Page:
4 Common Visual Merchandising Mistakes that Retailers Must Avoid

Nov 19, 2018

textile industry

Visual merchandising is primarily concerned with invoking the sensory receptors of the target and potential customers. In today’s highly competitive retail scenario, elements of visual merchandising play a pivotal role in saving the business from losing customers to competitors. However, visual merchandising in retail is no child’s play. One wrong judgment in the elements of visual merchandising to use for your store could cost you big. Fortunately, once you identify these common mistakes, they can be easily rectified.

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Poor Window Displays

The window display of the store is one of the most integral factors that initially attracts a customer towards your store. However, not utilizing this space effectively could prove to be a grave mistake for brands. It is essential to include key elements of visual merchandising such as proper lighting, props, and color combinations in the store window. It should be also ensured that the window display is being changed regularly both in terms of the product and the props used.

Understocking or Overstocking of Products

Situations such as keeping too much inventory or not enough inventory could not only hamper your sales but could also result in bad visual merchandising. It is vital for retailers to ensure that their shelves are always optimally and neatly stacked. Whether a customer walks into a store looking for something specific or simply to see if anything sparks their interest, not having enough merchandise to make the right impression is one of the worst mistakes that retailers can make. Furthermore, though lots of choices are good, seeing them all at once creates visual clutter and a feeling of being overwhelmed. To avoid product glut, retailers can establish and adhere to a planogram that determines what goes where, in what quantity, and when.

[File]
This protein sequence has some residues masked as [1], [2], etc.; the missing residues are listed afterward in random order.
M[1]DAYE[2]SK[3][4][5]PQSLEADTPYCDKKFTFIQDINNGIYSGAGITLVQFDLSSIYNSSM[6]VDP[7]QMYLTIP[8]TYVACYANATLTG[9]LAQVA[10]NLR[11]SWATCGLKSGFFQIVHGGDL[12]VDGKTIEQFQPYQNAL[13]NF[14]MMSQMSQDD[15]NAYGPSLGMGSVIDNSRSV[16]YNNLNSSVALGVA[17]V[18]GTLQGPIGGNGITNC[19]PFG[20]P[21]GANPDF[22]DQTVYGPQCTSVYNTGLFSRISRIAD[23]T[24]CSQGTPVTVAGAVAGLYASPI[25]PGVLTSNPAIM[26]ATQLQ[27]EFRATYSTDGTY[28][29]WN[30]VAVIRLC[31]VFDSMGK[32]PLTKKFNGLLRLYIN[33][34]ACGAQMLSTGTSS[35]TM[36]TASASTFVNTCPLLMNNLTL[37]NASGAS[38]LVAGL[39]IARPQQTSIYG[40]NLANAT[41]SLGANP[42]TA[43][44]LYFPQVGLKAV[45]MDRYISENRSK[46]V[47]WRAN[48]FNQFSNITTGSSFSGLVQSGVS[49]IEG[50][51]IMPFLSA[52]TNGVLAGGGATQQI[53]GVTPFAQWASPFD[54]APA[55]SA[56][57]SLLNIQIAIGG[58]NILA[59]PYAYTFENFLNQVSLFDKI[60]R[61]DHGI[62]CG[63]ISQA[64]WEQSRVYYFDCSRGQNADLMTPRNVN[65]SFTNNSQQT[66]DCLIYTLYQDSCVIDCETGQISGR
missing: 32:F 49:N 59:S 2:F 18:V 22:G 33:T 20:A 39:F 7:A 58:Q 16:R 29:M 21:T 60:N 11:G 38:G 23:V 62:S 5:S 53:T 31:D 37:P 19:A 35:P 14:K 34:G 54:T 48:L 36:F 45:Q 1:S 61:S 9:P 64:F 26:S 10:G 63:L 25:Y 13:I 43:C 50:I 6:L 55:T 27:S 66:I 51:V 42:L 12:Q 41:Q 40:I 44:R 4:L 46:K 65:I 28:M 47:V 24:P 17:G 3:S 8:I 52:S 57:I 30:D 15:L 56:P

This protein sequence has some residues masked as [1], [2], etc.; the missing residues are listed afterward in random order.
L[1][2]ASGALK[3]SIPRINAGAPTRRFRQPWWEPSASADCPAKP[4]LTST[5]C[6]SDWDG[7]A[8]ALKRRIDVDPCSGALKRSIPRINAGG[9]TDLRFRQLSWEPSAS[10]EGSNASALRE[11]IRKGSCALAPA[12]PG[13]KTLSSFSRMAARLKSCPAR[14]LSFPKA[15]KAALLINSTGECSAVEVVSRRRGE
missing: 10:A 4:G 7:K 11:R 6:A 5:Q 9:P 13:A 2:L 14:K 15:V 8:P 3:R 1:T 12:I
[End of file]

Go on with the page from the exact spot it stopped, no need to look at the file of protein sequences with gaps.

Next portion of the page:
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Lack of Continuity

If the elements of visual merchandising on the window display lack continuity with those inside the store, chances are that the efforts might go in vain. Retailers must ensure that the products that they promote outside the store are easy to locate inside the store. It is also essential to use elements of visual merchandising based on the theme in areas including the point-of-sale systems, in order to forge links to other products.

Overload of Promotional Message

Customers undoubtedly love promotions and discounts, however going overboard with promotional messages in display could be a bad idea for retailers. Too many promotional elements in visual merchandising tend to give the store shelves a cluttered look, prompting the customers to become indecisive or lose interest. Getting the right balance between promoting the products and the number of promotional displays is the way to ensure optimum sales.

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